Surface engineering of earth-abundant Fe catalysts for selective hydrodeoxygenation of phenolics in liquid phase†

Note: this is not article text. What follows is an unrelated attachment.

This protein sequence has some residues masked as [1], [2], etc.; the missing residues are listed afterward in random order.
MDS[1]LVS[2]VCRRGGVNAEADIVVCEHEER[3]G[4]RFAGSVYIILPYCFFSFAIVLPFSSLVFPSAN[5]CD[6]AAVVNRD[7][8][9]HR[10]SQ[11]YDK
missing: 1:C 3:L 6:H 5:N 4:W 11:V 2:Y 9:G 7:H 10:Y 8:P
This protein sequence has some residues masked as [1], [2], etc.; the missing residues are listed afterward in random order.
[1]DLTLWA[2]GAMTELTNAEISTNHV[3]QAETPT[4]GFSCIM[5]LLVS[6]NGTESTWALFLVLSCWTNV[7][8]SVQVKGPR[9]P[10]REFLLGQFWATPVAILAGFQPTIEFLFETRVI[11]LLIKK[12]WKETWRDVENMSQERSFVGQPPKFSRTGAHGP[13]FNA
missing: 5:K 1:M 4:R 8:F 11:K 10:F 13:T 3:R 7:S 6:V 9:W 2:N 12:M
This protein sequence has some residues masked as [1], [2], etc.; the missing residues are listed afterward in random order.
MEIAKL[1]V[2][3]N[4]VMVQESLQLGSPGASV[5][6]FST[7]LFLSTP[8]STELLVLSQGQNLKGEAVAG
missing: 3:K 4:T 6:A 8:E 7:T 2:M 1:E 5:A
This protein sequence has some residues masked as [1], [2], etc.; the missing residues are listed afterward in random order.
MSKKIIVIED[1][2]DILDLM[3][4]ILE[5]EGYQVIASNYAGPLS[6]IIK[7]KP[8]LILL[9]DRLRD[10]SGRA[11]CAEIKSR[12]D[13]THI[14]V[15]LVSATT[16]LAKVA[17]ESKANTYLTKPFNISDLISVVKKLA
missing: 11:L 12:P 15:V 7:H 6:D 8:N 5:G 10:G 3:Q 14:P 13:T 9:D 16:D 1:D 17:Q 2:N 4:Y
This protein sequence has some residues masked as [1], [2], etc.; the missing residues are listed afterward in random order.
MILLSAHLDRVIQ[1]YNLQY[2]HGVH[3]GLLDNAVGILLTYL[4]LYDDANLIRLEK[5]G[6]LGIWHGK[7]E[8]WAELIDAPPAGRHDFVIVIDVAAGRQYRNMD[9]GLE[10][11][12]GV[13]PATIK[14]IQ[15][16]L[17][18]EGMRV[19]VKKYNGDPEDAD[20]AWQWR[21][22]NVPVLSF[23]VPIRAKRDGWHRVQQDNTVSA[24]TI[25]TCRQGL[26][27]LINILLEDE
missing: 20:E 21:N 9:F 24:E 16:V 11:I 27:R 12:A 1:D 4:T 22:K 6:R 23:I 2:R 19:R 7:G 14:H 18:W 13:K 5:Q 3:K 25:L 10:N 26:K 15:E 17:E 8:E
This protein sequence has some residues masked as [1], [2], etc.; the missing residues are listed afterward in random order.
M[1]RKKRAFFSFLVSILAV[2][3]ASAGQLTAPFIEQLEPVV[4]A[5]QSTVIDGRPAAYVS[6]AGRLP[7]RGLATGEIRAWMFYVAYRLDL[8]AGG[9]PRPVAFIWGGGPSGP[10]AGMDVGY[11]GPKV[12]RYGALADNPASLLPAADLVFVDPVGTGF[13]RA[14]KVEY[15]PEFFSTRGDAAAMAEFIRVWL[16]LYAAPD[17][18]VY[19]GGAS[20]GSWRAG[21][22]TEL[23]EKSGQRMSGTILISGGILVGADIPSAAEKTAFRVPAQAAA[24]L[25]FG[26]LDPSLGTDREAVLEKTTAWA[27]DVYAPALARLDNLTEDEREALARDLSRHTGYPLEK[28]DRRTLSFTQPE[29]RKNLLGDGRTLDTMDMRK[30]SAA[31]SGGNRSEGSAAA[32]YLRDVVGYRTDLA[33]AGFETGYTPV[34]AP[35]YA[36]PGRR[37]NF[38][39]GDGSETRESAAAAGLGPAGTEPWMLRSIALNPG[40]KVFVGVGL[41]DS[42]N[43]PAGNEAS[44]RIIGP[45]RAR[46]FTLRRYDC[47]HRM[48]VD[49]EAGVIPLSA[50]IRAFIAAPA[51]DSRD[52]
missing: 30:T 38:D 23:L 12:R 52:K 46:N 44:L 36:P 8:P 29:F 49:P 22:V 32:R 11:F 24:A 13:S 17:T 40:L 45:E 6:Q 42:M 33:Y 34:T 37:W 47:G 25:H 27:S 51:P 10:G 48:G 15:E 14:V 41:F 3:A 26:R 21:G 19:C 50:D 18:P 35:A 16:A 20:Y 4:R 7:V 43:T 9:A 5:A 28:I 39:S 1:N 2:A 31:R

Development of inexpensive sulfur-free catalysts for selective hydrogenolysis of the C–O bond in phenolics (i.e., selective removal of oxygen without aromatic ring saturation) under liquid-phase conditions is highly challenging. Here, we report an efficient approach to engineer earth-abundant Fe catalysts with a graphene overlayer and alkali metal (i.e., Cs), which produces arenes with 100% selectivity from liquid-phase hydrodeoxygenation (HDO) of phenolics with high durability. In particular, we report that a thin (a few layers) surface graphene overlayer can be engineered on metallic Fe particles (G@Fe) by a controlled surface reaction of a carbonaceous compound, which prevents the iron surface from oxidation by hydroxyls or water produced during HDO reaction. More importantly, further tailoring the surface electronic properties of G@Fe with the addition of cesium, creating a Cs-G@Fe composite catalyst in contrast to a deactivated Cs@Fe one, promotes the selective C–O bond cleavage by inhibiting the tautomerization, a pathway that is very facile under liquid-phase conditions. The current study could open a general approach to rational design of highly efficient catalysts for HDO of phenolics.